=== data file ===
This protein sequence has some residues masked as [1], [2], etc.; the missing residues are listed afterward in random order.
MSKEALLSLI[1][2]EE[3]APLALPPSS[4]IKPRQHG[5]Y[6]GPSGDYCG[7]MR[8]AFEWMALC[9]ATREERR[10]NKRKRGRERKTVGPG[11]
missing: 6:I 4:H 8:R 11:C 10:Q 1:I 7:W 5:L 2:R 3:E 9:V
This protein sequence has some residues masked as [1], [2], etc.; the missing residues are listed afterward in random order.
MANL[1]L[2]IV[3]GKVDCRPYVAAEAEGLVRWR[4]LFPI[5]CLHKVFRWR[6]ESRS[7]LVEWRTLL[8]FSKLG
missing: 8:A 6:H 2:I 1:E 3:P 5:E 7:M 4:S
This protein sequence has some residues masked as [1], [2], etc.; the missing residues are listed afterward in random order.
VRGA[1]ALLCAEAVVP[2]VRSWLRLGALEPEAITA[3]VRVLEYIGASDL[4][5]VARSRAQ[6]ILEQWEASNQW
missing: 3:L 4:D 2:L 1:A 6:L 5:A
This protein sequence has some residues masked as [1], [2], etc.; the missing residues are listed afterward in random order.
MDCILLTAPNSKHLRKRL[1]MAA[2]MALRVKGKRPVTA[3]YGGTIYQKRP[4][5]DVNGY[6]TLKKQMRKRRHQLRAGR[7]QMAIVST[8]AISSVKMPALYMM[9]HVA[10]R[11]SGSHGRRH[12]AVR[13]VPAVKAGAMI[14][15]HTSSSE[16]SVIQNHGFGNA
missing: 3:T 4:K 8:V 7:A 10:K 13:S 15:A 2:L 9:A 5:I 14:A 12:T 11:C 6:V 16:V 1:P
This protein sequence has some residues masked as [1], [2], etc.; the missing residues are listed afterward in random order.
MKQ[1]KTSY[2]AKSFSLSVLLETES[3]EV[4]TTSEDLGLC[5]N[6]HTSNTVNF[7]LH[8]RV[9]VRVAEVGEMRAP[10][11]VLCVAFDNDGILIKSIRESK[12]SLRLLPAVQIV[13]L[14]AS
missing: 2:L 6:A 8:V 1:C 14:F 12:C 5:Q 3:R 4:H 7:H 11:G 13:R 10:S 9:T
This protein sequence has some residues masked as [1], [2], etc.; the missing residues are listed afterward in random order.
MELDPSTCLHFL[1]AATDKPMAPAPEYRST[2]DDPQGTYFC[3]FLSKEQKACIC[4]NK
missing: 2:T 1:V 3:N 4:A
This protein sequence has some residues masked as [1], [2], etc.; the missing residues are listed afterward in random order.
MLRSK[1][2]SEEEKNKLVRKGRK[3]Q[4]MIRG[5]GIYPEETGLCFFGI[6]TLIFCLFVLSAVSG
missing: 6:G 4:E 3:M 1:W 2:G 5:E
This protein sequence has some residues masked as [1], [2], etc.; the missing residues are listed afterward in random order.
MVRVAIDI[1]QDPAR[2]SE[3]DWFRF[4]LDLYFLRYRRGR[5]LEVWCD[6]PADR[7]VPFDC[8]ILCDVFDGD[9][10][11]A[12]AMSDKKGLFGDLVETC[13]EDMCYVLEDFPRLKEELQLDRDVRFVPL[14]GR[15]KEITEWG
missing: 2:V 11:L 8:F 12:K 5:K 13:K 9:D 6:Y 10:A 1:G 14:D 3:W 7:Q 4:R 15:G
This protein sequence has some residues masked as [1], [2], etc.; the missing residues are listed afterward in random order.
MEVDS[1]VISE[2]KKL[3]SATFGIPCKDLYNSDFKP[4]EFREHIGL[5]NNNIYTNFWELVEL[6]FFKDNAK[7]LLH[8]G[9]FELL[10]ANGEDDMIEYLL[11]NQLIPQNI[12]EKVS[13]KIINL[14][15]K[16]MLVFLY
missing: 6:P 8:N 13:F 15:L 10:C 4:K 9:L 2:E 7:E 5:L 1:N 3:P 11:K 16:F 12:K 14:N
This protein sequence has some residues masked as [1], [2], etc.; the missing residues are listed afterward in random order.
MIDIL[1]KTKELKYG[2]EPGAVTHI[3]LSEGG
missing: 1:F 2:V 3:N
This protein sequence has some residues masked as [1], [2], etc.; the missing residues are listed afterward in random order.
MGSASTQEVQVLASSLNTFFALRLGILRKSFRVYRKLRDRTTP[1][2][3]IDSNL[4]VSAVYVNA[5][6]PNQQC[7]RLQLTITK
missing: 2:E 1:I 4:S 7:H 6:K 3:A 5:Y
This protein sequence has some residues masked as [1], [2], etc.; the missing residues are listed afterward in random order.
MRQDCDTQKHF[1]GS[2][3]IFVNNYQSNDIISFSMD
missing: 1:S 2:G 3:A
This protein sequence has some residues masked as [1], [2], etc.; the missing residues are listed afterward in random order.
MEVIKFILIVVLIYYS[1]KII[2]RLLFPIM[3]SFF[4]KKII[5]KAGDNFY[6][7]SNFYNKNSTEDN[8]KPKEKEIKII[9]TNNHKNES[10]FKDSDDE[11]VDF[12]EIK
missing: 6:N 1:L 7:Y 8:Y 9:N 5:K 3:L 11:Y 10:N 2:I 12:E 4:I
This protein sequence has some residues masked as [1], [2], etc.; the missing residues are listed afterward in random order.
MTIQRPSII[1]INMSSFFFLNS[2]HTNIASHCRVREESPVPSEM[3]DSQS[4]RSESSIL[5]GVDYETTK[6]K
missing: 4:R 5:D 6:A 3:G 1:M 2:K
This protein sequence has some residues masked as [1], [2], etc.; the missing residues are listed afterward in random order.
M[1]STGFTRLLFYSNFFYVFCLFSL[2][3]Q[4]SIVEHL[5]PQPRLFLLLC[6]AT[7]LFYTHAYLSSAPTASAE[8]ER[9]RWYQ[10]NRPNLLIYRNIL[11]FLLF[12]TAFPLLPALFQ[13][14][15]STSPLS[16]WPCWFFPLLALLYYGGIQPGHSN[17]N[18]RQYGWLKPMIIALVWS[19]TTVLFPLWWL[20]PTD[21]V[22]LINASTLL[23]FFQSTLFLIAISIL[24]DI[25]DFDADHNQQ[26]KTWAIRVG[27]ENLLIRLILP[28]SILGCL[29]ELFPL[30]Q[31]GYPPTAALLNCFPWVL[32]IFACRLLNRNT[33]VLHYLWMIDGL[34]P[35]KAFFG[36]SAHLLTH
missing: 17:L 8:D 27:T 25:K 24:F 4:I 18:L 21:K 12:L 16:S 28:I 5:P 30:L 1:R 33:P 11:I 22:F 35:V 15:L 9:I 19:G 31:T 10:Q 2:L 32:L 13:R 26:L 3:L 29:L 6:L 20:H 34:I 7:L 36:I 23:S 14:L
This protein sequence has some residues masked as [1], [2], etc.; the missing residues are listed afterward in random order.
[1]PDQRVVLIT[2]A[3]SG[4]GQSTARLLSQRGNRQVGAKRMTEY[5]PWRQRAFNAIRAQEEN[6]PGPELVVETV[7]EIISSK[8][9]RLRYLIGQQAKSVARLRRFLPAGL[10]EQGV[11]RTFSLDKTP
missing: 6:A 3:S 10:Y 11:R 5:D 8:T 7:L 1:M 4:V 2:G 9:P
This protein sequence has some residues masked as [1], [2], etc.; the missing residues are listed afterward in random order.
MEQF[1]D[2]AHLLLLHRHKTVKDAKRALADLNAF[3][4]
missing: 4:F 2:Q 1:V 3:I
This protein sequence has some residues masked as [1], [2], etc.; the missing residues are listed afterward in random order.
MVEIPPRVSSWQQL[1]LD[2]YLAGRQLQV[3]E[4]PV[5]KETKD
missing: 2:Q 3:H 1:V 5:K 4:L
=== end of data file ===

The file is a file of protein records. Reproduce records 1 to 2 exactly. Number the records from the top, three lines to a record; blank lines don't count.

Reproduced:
This protein sequence has some residues masked as [1], [2], etc.; the missing residues are listed afterward in random order.
MSKEALLSLI[1][2]EE[3]APLALPPSS[4]IKPRQHG[5]Y[6]GPSGDYCG[7]MR[8]AFEWMALC[9]ATREERR[10]NKRKRGRERKTVGPG[11]
missing: 6:I 4:H 8:R 11:C 10:Q 1:I 7:W 5:L 2:R 3:E 9:V
This protein sequence has some residues masked as [1], [2], etc.; the missing residues are listed afterward in random order.
MANL[1]L[2]IV[3]GKVDCRPYVAAEAEGLVRWR[4]LFPI[5]CLHKVFRWR[6]ESRS[7]LVEWRTLL[8]FSKLG
missing: 8:A 6:H 2:I 1:E 3:P 5:E 7:M 4:S